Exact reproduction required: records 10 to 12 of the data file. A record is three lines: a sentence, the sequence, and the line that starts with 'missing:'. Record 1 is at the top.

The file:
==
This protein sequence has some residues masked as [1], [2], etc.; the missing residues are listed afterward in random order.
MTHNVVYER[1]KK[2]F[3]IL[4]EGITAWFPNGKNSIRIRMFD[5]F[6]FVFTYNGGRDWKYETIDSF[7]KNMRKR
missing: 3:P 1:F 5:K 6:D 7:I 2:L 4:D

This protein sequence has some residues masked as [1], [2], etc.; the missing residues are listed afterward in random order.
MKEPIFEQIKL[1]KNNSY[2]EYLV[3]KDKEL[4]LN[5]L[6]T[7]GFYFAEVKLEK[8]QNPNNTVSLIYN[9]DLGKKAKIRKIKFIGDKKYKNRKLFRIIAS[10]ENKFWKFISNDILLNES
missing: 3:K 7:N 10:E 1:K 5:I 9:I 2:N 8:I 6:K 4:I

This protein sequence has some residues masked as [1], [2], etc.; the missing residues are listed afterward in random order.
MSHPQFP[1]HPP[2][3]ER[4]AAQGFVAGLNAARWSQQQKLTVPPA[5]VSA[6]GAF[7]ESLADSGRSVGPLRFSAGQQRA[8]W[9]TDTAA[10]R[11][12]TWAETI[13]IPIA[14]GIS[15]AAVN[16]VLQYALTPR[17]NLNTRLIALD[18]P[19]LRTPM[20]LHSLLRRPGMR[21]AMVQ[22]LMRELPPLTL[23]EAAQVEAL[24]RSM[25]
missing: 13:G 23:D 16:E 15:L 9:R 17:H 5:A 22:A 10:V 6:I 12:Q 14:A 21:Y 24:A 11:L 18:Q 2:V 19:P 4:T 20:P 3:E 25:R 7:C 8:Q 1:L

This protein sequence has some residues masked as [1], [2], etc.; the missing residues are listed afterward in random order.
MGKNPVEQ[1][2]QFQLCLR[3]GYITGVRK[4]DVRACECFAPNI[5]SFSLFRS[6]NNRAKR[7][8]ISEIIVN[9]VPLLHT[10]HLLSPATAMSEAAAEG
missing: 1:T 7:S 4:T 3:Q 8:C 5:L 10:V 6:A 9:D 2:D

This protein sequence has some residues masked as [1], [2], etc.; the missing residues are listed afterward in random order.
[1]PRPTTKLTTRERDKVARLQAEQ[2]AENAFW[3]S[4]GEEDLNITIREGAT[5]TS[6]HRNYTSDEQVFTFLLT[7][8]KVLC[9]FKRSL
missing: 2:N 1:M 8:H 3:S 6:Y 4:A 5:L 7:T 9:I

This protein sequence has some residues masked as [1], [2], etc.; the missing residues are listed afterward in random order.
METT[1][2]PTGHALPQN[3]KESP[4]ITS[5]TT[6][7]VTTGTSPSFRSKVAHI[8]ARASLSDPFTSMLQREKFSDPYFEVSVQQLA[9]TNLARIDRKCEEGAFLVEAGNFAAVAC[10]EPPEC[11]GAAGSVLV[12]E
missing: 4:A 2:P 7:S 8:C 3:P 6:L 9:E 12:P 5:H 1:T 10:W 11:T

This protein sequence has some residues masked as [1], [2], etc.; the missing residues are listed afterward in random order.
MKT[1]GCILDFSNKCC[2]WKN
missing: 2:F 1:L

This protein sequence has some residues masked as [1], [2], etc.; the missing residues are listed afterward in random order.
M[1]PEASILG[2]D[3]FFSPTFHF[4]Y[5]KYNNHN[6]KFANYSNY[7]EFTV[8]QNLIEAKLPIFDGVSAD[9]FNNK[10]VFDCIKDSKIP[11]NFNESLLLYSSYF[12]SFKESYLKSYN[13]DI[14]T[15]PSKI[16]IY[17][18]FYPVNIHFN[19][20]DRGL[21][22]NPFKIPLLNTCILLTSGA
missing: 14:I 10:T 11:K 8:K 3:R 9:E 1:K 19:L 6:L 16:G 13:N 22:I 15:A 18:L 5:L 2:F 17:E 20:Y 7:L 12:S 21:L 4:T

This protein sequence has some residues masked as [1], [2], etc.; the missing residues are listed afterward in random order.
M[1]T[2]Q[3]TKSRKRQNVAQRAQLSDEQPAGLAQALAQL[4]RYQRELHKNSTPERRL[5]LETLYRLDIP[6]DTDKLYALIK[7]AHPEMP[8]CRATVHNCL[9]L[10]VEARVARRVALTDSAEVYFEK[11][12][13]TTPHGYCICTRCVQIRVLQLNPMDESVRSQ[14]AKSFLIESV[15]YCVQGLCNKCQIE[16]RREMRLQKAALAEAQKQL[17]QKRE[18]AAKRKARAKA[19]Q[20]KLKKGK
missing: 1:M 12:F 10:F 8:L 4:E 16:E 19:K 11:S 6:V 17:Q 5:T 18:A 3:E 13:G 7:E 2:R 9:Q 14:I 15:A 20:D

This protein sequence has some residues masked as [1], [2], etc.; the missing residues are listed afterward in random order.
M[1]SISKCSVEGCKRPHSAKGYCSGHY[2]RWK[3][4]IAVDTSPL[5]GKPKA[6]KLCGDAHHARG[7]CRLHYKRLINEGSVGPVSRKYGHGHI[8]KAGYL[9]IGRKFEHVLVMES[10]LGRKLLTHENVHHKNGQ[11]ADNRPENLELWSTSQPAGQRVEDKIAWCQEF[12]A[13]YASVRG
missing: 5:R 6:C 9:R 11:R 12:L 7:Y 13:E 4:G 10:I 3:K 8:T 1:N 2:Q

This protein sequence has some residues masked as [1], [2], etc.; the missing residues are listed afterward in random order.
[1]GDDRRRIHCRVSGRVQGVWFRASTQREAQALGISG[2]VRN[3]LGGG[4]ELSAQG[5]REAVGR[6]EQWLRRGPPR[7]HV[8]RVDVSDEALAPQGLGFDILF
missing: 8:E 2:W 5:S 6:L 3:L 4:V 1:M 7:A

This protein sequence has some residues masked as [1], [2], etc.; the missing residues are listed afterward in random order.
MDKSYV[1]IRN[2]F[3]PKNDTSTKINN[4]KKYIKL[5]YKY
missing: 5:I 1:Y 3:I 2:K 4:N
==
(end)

This protein sequence has some residues masked as [1], [2], etc.; the missing residues are listed afterward in random order.
M[1]SISKCSVEGCKRPHSAKGYCSGHY[2]RWK[3][4]IAVDTSPL[5]GKPKA[6]KLCGDAHHARG[7]CRLHYKRLINEGSVGPVSRKYGHGHI[8]KAGYL[9]IGRKFEHVLVMES[10]LGRKLLTHENVHHKNGQ[11]ADNRPENLELWSTSQPAGQRVEDKIAWCQEF[12]A[13]YASVRG
missing: 5:R 6:C 9:R 11:R 12:L 7:Y 13:E 4:G 10:I 3:K 8:T 1:N 2:Q

This protein sequence has some residues masked as [1], [2], etc.; the missing residues are listed afterward in random order.
[1]GDDRRRIHCRVSGRVQGVWFRASTQREAQALGISG[2]VRN[3]LGGG[4]ELSAQG[5]REAVGR[6]EQWLRRGPPR[7]HV[8]RVDVSDEALAPQGLGFDILF
missing: 8:E 2:W 5:S 6:L 3:L 4:V 1:M 7:A

This protein sequence has some residues masked as [1], [2], etc.; the missing residues are listed afterward in random order.
MDKSYV[1]IRN[2]F[3]PKNDTSTKINN[4]KKYIKL[5]YKY
missing: 5:I 1:Y 3:I 2:K 4:N